By: Emanuel Powell, J.D. ’19

From left to right, Emanuel Powell ’19, Sacajawea “saki” Hall, a Environmental Justice Initiative Client at Cooperation Jackson, and Megan Barnes ’19. Students interviewed saki and other community activists, jurists, and lawyers to learn about criminal legal issues in Mississippi.

From left to right, Emanuel Powell ’19, Sacajawea “saki” Hall, a Environmental Justice Initiative Client at Cooperation Jackson, and Megan Barnes ’19. Students interviewed saki and other community activists, jurists, and lawyers to learn about criminal legal issues in Mississippi.

Back in 2015, I decided to become an attorney so I could play my part in what I saw as the continuing efforts of the Mississippi Freedom Struggle. Despite the end of Jim Crow’s form of legalized and explicit racial subordination, my home state still ranks last in “almost every leading health outcome” with a disproportionate burden on Mississippi’s black population and other communities of color, according to the Mississippi State Department of Health. This situation is directly linked to our state’s unique history of discrimination, exclusion, and ongoing lack of investment to radically change the conditions in which people are born, work, grow, and age. I decided to go to law school to explore how I may support those fighting in Mississippi to make my state a home in which poverty, hunger and homelessness were not tolerated, where Dr. King’s “Beloved Community” could finally be realized.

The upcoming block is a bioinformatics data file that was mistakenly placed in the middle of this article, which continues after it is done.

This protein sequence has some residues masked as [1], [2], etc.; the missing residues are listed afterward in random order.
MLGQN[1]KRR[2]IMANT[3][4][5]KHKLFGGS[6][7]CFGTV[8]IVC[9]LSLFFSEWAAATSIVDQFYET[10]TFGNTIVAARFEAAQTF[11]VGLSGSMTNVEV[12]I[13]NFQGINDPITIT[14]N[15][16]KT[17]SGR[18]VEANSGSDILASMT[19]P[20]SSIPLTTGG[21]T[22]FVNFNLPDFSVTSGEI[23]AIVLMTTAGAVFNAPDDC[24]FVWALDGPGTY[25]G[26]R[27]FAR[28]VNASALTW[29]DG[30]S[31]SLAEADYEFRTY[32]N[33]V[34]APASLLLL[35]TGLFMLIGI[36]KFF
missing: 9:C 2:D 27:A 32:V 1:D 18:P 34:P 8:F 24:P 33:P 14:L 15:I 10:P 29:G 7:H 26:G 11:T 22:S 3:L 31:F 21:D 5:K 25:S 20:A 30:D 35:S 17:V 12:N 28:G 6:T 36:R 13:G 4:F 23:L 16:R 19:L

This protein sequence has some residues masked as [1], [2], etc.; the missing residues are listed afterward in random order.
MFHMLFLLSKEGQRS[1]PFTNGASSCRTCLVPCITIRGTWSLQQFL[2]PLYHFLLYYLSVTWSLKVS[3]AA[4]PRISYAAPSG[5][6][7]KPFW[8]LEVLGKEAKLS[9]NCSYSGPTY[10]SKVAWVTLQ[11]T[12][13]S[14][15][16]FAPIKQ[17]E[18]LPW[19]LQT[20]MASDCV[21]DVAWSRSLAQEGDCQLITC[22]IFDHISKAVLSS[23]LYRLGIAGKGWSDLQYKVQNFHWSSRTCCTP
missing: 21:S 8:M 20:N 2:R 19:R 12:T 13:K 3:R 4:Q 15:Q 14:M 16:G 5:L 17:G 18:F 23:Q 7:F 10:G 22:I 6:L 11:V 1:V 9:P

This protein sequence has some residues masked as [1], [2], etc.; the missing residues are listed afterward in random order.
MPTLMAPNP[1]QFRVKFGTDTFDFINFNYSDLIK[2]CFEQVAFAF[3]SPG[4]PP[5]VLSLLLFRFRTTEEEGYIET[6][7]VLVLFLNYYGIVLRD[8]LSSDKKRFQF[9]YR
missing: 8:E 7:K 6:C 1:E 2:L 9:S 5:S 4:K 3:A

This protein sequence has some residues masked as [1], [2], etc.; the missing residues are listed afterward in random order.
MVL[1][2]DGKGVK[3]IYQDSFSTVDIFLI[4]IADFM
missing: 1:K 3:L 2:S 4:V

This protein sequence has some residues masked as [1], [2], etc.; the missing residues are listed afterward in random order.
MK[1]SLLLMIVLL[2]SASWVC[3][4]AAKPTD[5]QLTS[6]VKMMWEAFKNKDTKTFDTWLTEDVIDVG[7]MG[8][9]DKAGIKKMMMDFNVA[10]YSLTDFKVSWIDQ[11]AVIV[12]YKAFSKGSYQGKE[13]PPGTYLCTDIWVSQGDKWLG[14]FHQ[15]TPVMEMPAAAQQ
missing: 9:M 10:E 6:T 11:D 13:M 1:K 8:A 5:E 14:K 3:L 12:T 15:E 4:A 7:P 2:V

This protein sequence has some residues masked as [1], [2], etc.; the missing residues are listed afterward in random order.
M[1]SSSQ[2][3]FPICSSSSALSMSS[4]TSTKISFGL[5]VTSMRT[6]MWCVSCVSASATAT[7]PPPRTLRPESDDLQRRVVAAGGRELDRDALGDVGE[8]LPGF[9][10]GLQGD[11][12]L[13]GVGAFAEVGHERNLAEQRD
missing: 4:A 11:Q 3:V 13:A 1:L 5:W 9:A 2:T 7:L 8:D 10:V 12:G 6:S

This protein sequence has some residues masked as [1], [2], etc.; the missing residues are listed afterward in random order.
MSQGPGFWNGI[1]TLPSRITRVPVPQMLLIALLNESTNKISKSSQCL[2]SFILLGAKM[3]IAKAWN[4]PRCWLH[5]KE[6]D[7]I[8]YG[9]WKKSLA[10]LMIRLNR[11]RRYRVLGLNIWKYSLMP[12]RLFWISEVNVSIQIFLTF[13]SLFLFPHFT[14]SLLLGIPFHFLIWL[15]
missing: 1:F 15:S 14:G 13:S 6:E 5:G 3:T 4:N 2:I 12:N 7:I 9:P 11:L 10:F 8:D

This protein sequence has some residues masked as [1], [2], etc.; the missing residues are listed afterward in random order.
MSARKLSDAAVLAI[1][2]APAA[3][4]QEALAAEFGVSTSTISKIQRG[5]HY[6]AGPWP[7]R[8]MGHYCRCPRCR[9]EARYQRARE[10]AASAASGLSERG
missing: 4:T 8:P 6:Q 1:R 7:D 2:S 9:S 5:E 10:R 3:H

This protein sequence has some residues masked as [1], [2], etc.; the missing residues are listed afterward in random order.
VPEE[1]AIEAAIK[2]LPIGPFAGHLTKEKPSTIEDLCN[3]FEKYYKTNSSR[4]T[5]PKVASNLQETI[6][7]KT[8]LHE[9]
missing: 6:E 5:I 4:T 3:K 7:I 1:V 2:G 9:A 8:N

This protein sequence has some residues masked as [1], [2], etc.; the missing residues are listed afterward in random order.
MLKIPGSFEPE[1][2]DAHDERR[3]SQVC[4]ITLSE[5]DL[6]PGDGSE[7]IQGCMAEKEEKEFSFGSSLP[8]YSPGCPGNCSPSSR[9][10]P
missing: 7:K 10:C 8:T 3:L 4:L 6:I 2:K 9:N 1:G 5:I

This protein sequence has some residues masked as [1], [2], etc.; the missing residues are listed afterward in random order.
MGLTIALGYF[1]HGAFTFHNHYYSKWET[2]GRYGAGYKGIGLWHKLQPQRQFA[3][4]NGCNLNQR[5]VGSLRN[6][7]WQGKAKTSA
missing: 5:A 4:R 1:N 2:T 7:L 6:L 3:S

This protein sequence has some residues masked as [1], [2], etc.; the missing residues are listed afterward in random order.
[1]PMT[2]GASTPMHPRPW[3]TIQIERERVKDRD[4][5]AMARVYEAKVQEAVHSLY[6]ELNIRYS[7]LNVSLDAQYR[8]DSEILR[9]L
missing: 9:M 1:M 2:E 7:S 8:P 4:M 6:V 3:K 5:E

Because of these goals, I asked everyone I could about Harvard Law’s Mississippi Delta Project. The Mississippi Delta Project (MDP) is a student practice organization dedicated to supporting Mississippi-based organizations fighting for racial, economic, and other forms of social justice by providing research and guidance on policy issues. An HLS alum created the project after learning from community partners based in Mississippi that there was a need to support local farmers. I wanted to be part of an organization that not only put the needs of Mississippians first, but met those needs with legal and policy strategies as only an attorney could. The presence of MDP on campus made it easy to choose HLS when the time came to make the decision of where I would spend my three years of law school.

I joined MDP in my first semester, working on our Child and Youth Initiative. Our project focused on exploring ways to invest in advocacy for children in Mississippi. I helped create MDP’s Criminal Justice Initiative to address issues in the criminal legal system in my second year. We collaborated with the MacArthur Justice Center at the University of Mississippi, which advocates for human rights and social justice through litigation, focusing on issues such as police misconduct, wrongful search and seizure, conditions of confinement, and juvenile justice. Through interviews with leading jurists, attorneys, activists, and politicians, we developed a project with MacArthur focused on improving community engagement and advocacy so that Mississippians can advocate for themselves against injustices in the criminal legal system. This initiative has meant a lot to me because I lost my cousin Ronnie “Pie” Shorter in a police shooting during my 1L year. It gives me hope that our project may help Mississippians better advocate  against  injustices  like what happened to Ronnie and continues to happen to so many others in Mississippi and around the  country.

In my time with MDP, we’ve worked with Mississippi-based organizations fighting to get access to the Supplemental Nutrition Assistance Program for those who have served their sentence for felony convictions, improved access to reproductive health for youth, and help make the City of Jackson zero-waste.  I could not have  asked  for a better place to start building my career as a lawyer in the ongoing Freedom Struggle. I am excited to  see MDP continue its great work and look forward to cheering on as an alum.